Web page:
• What timeframes for resolution will most likely be required to prevent the customer from switching to another services organization.
Basically, each customer profile summarizes and presents the key findings from a single customer interview, including side-by-side comparisons of perceived importance vs. vendor performance for all of the performance attributes tested. As such, these profiles are enormously helpful toward gaining a better understanding of exactly how your services offerings (or your dealers' offerings) are being perceived by individual customers, and where particular points of vulnerability, disconnect, or other potential problem areas may be occurring.

Through these Customer Relationship Case Study Profiles, you can also identify - and "flag" - areas of moderate, significant or severe customer "vulnerability", as well as the root causes for why these problems may exist in the first place. Potential "kick-out" factors can also be easily identified. Ultimately, these individual case study profiles afford a unique opportunity to utilize a customer-centric database that allows organizations to focus on the specific concerns of individual customers - i.e., a tactical counterpart to the results of a large-scale, aggregate, or otherwise representative, customer survey base.

In general, Customer Discovery Surveys seem to work best for organizations with either a relatively finite customer base (i.e., in the hundreds, rather than in the thousands), or where a small number of customers represents an important component of the total customer base. Some organizations - regardless of their size - prefer to survey their most valuable and/or "vulnerable" customers as a way of stopping major problems "dead in their tracks", or preventing minor problems from growing larger.

The general rule of thumb is that in cases where there is a large enough sample of the customer base (e.g., let's say 25 to 30 or more customers), the following data and information may be generated and used:

  • A detailed analysis of the total respondent sample, providing the organization with a representative customer base overview, as well as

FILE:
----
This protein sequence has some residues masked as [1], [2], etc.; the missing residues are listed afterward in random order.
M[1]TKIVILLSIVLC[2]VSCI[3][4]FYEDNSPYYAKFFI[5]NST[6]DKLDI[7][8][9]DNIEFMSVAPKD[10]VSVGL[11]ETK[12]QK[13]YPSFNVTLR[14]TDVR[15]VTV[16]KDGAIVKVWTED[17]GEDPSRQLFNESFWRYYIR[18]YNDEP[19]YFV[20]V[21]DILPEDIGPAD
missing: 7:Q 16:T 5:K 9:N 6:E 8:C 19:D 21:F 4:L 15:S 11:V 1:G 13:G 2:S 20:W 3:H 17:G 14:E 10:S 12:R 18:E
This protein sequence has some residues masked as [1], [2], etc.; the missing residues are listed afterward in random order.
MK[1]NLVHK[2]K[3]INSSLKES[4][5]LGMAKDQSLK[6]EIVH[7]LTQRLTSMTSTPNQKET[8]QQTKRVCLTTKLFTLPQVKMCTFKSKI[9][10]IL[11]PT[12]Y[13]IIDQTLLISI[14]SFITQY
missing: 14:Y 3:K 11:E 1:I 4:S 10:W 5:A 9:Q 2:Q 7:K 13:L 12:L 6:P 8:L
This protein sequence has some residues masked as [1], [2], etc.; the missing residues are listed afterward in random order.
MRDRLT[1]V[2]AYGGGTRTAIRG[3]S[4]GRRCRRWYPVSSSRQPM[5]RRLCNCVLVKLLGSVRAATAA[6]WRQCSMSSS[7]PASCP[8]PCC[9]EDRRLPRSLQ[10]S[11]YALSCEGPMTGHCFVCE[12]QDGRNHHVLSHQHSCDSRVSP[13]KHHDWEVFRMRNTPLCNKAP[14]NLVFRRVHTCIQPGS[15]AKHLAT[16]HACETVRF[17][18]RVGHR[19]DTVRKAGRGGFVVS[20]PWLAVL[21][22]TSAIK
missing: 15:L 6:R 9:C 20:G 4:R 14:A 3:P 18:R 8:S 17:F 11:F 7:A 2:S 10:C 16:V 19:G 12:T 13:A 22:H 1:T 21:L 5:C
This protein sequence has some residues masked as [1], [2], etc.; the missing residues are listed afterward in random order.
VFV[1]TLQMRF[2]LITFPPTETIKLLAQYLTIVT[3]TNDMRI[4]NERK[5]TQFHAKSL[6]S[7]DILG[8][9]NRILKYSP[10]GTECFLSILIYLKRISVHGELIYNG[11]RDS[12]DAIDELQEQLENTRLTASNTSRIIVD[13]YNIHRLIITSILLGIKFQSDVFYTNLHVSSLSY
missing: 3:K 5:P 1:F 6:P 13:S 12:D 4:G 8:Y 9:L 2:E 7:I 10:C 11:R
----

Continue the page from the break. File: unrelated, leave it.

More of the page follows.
• A set of individual, case-by-case, customer-respondent profiles - providing the organization with the ability to "fix" its key customers while it is "fixing" the system.
Many organizations like the way the individual customer profiles present detailed, case-specific data and information that may be used to "fix" customers on a one-by-one basis as they move forward with the systematic "fixes" that are otherwise recommended by the large-scale survey findings. In fact, many organizations use this information on a prioritized, case-by-case basis as they move forward - concurrently - with their systemwide improvement initiatives.

Customer Discovery Surveys can also be a cost-effective way to determine the current levels of satisfaction - and vulnerability - of your organization's most important (and/or "vulnerable") customers without having to engage in a large-scale customer survey effort. As such, this type of program allows you to put your major concerns to bed quickly, while also giving you a better understanding of where you need to focus - immediately - to get your systemwide support organization running more effectively.

A Customer Discovery Survey Program can generally be offered at a fixed price and completed in about one month or less, so you can get fast results and know exactly where you stand without incurring any major delays or expenditures. Results are generally presented in terms of executable actions accompanied by a set of case-specific Customer Relationship Management Profiles that can help you to better understand - and "fix" - a targeted set of customers.

The only true way to understand your customers' sensitivities is to ask them directly. By doing so over time, you can also better understand the evolutions that have taken them to where they are today - as well as what you will need to do to keep them "in the fold" tomorrow and into the future.


William K. Pollock is president of Strategies For GrowthSM (SFGSM), the Westtown, Pennsylvania-based services consulting firm specializing in strategic business planning, services marketing, CRM consulting, market/survey research, and customer satisfaction measurement and tracking programs. Bill may be reached at 610-399-9717 or via e-mail at wkp@s4growth.com.